It’s been a rough nine months for federal cybersecurity. The huge Office of Personnel Management (OPM) hack is just the latest in a series of incidents that make people skeptical of Washington’s ability to protect their personal information. Since last fall, we’ve witnessed hacks of the:

  • OPM. Last week’s cybersecurity failure at OPM wasn’t its first run-in with hackers. In March 2014, hackers broke into OPM networks in an attempt to exfiltrate information about security clearances. Federal authorities claimed to have blocked the hackers from the network, but last week’s OPM cybersecurity failure should make us skeptical.
  • Government Publication Office and Government Accountability Office. These two offices got hacked at the same time as OPM last year.
  • US Postal Service. On November 10, 2014, the USPS confirmed an intrusion into its network that resulted in the compromise of the data of more than 800,000 employees.
  • State Department. On November 17, 2014, the State Department said that its unclassified email systems had been compromised a month earlier. Three months after the initial intrusion, the State Department was still unable to eradicate the effects of the attack.
  • National Oceanic and Atmospheric Administration. On November 12, 2014, NOAA confirmed that hackers had breached four of its websites.
  • President of the United States. The same attackers that breached the State Department in November 2014 compromised the White House's unclassified email system about a month later and gained access to President Obama’s email.

These hacks obviously have enormous implications for cybersecurity professionals in both the public and private sectors. However, in a recent research report I coauthored, we went beyond cybersecurity issues to look at the impact of these hacks on federal digital customer experience (CX) improvement efforts.

Don’t think these hacks will have any effect on federal digital CX? Consider this: Even before these high-profile hacks, Americans didn’t trust federal agencies with their personal data. A Forrester survey showed that:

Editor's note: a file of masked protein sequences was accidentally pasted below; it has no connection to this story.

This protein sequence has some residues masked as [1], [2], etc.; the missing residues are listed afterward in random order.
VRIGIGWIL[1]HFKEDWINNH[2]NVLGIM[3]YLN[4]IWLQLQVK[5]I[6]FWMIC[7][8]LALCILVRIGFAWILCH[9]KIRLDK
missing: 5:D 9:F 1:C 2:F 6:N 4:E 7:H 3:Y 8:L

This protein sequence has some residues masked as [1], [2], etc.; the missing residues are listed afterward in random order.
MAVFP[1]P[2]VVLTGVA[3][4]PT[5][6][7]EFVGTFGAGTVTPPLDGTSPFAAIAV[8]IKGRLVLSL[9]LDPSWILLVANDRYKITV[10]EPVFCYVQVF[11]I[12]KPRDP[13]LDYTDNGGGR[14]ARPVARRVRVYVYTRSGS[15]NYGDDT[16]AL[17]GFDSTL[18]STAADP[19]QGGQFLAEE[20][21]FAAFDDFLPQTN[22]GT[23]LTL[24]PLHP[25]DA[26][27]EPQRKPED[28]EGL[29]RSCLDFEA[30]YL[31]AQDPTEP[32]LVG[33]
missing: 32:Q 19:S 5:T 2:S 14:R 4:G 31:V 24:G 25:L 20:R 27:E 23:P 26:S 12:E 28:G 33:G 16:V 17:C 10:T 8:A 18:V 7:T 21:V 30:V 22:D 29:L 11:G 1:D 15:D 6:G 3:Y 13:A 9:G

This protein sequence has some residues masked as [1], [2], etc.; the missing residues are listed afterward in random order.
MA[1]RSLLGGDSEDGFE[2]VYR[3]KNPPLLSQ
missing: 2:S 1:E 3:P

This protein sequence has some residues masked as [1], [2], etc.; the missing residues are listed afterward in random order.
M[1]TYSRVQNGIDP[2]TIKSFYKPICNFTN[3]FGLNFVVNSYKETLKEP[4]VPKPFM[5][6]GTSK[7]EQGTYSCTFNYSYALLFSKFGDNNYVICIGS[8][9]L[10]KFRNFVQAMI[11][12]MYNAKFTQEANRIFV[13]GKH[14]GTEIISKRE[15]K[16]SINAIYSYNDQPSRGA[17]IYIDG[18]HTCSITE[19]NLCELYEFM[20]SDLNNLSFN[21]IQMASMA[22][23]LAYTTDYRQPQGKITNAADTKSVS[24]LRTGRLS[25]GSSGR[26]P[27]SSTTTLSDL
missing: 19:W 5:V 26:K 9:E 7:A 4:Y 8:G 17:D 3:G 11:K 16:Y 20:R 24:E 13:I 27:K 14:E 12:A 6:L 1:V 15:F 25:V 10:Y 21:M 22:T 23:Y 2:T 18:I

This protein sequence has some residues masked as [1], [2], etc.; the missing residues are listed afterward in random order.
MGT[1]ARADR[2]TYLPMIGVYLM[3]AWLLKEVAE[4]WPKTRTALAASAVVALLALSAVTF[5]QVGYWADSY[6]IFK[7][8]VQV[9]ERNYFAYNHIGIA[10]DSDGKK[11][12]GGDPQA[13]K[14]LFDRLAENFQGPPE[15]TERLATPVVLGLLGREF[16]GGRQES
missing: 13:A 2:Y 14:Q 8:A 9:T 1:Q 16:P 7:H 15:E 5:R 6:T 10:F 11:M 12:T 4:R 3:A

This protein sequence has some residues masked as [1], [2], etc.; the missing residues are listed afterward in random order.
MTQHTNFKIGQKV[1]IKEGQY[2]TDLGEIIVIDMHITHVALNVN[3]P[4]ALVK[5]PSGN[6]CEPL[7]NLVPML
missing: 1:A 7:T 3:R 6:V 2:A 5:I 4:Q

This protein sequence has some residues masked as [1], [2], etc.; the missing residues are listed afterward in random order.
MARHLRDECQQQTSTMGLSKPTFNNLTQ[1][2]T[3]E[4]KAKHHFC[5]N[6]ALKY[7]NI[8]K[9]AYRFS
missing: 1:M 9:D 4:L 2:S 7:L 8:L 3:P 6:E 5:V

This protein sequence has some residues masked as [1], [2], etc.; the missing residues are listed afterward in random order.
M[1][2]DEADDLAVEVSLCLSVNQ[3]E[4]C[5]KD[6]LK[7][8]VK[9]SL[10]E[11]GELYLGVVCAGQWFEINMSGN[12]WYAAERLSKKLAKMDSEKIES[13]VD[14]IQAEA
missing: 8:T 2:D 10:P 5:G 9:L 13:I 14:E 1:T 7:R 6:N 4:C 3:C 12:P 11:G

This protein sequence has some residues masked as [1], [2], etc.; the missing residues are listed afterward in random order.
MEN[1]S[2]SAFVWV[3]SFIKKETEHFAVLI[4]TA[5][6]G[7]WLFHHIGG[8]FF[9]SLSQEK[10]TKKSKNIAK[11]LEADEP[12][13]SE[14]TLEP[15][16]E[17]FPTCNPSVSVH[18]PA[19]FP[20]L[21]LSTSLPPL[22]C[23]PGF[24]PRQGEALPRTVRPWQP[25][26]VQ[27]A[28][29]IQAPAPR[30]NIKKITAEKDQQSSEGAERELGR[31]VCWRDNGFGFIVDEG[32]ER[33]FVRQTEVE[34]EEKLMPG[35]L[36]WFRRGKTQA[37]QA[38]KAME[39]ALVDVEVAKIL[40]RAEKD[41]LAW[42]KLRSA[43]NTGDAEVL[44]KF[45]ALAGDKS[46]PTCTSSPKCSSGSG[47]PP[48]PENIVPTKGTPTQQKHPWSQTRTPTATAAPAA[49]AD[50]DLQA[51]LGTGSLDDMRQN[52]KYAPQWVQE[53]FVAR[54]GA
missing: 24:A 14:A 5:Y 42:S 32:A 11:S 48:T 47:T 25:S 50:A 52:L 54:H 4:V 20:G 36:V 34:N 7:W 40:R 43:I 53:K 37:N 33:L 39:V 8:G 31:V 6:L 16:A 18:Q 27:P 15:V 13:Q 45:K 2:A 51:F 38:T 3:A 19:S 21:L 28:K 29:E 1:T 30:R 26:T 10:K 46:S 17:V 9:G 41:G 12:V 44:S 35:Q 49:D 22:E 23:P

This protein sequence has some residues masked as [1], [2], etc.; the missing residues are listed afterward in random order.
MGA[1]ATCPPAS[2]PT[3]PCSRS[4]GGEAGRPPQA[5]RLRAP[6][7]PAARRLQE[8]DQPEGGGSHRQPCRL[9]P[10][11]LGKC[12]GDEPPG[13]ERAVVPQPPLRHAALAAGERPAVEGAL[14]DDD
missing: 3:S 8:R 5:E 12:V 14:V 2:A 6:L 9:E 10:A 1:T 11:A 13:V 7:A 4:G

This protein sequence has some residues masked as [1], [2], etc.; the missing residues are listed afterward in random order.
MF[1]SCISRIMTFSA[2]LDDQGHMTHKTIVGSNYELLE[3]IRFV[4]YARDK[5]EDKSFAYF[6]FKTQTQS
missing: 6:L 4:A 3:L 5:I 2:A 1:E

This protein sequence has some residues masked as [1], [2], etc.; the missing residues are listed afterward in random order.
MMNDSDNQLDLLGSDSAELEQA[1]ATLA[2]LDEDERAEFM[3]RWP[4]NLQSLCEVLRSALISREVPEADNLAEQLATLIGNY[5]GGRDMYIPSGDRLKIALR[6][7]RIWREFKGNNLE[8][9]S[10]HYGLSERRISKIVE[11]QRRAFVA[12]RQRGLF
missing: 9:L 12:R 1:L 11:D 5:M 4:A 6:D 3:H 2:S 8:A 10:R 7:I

• Just 35% of Americans trusted the federal government to keep their personal data secure.
  • About 40% of Americans who weren’t interested in federal mobile apps offering location-based services named information security and privacy concerns as a reason.
  • Over 40% of Americans who expressed disinterest in a single sign-on credential for federal digital services said information security and privacy problems were a reason.

As major hacking incidents like these continue to erode the public’s trust in federal cybersecurity, people will become more skeptical than ever about using federal digital services – even when they are as convenient as location-based and single sign-on systems. This erosion of public trust in federal digital CX will:

  • Slow the rollout of new federal digital services. Thanks to help from 18F and the US Digital Service (USDS), federal agencies have increased the speed at which they roll out new digital services. That trend is about to end. Spooked by high-profile cybersecurity incidents, federal program managers will slow development of new digital services in order to re-evaluate their security.
  • Cause additional friction in the federal CX community. Enthusiastic staffers at 18F and the USDS may bristle at the delays, worsening the tensions that already exist between these agile digital workshops and their more cautious agency partners.
  • Undermine adoption of even the most secure new digital services. It doesn’t matter how secure new federal digital services may be. If customers don’t think they’re secure, customers won’t use them. That means federal agencies that roll out even the safest new digital services in this climate of public distrust could find they don’t get the return on investment that they’d hoped.
  • Hurt federal recruitment and retention of digital CX talent. Unhappy or disenfranchised digital CX pros in 18F, the USDS, or agencies’ own internal CX shops could emigrate to private sector jobs where they can move faster because the security stakes are lower.